- In 2009, Outskirts had a ranking of #268 (part of the top-performing "Inc 500").
- In 2010, Outskirts dropped out of the 500 and was ranked #1266.
- In 2011, the Outskirts ranking dropped to #3088.
- In 2012, the company is ranked #4530, getting perilously close to the bottom of the barrel.
- In 2013, if the trend continues, Outskirts will not even be in the 5000.
Wednesday, August 29, 2012
Outskirts Press has nothing to brag about (but they brag anyway)
This is the time of year when Inc magazine publishes its list of the 500 and 5000 fastest growing privately owned American companies (that choose to submit information).
It's also the time of year when dishonest and incompetent Outskirts Press brags about its placement on the lists.
For several years Outskirts had decent positions in the Inc. 500.
Two years ago Outskirts plummeted from the 500 into the 5000. The company still touted its dubious achievement, assuming that readers would not notice that FIVE THOUSAND is not the same number as FIVE HUNDRED.
Outskirts boss Brent Sampson wrote: "In 2009 Outskirts Press . . . became the only self-publishing company to appear on the Inc. 500 list. . . . And in 2010, and again in 2011, Outskirts Press repeated its appearance on the Inc. 5000 twice more, and became the only self-publishing company to appear on the list of top 5,000 fastest growing businesses in America for three years in a row."
In the past, Brent used his blog to brag in advance about his company's pending Inc position. (". . . the annual Inc. Magazine Fast 500 list is announced at the end of this month. . . . We placed #268 last year among all private companies and #1 among participating self-publishing services. We’ll see where we are this year when they’re announced later this month.")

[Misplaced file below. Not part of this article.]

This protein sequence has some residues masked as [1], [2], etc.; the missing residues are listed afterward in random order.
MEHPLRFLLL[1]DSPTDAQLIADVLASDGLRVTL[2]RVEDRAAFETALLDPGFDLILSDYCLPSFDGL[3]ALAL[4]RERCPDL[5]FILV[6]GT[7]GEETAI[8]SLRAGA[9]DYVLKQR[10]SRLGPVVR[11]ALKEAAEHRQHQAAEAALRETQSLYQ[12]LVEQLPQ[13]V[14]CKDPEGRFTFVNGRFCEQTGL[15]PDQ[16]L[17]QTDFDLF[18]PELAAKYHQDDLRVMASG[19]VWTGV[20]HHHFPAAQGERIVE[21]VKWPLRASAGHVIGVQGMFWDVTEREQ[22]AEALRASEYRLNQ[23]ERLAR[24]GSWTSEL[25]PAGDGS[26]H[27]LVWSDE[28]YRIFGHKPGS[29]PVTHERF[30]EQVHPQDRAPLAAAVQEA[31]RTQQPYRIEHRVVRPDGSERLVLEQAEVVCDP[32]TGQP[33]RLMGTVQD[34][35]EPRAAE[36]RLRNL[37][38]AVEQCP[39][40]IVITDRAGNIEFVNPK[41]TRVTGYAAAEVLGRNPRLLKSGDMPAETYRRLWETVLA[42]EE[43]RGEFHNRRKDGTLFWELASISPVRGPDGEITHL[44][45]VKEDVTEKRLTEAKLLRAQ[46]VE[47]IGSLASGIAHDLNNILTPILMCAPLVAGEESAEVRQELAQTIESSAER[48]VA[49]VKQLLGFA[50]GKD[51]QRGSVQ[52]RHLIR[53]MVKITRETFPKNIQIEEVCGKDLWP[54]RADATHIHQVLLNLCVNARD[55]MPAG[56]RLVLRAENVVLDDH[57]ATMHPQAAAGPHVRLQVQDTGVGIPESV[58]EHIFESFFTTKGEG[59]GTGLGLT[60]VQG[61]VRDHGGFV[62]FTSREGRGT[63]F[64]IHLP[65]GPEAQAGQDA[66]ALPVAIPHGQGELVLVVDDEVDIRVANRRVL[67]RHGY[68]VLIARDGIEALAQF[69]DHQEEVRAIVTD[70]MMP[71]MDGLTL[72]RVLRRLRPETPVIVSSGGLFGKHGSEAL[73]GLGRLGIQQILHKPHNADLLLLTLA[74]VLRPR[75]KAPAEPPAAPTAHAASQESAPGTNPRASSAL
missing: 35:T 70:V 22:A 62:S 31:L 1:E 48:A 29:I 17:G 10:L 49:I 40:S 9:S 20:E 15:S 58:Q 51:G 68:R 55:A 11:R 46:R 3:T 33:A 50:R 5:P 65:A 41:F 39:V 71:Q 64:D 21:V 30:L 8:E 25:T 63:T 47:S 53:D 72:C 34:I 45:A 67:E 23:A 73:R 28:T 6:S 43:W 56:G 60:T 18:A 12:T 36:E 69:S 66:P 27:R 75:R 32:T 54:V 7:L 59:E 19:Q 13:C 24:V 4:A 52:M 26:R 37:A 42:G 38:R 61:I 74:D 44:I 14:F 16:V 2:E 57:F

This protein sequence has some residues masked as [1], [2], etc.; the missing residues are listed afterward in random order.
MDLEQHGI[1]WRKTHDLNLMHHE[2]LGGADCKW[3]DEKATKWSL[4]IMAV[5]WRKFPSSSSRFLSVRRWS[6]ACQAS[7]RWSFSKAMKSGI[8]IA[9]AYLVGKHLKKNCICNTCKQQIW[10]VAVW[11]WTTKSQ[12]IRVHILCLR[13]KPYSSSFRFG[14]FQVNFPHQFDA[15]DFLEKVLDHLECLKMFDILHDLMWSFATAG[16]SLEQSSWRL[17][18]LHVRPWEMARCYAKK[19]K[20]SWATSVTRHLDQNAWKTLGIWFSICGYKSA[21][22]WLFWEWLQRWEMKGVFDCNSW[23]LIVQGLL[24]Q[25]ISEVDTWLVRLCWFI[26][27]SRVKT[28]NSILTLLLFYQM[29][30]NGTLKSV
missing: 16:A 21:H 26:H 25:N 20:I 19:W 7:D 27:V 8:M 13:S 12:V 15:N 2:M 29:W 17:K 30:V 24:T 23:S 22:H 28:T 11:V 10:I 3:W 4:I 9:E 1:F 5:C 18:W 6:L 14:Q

This year, Brent had nothing to say in advance of the Inc announcement -- a wise move.
Last year Outskirts paid to have PRweb distribute an announcement of its Inc position. This year it used a freebie Twitter tweet -- no surprise.
As in past years, Outskirts competes in the "consumer products and services" category. It would be much more logical for a publisher to be in the "media" category. However, if Outskirts was listed in media, it would suffer in comparison to more successful companies.
In a book he wrote, Brent provided the wrong name for the publisher of Roget's Thesaurus. He has also confused foreword and forward and made other foolish mistakes. Maybe he hopes prospective author/customers will be similarly sloppy and won't realize that being part of a group of 5,000 is not the same as being part of a group of 500.
Also, according to the info published by Inc, sales at Outskirts dropped from 2010 to 2011 -- a time of tremendous growth in self-publishing -- and Outskirts employment has remained at three lonely folks since 2009.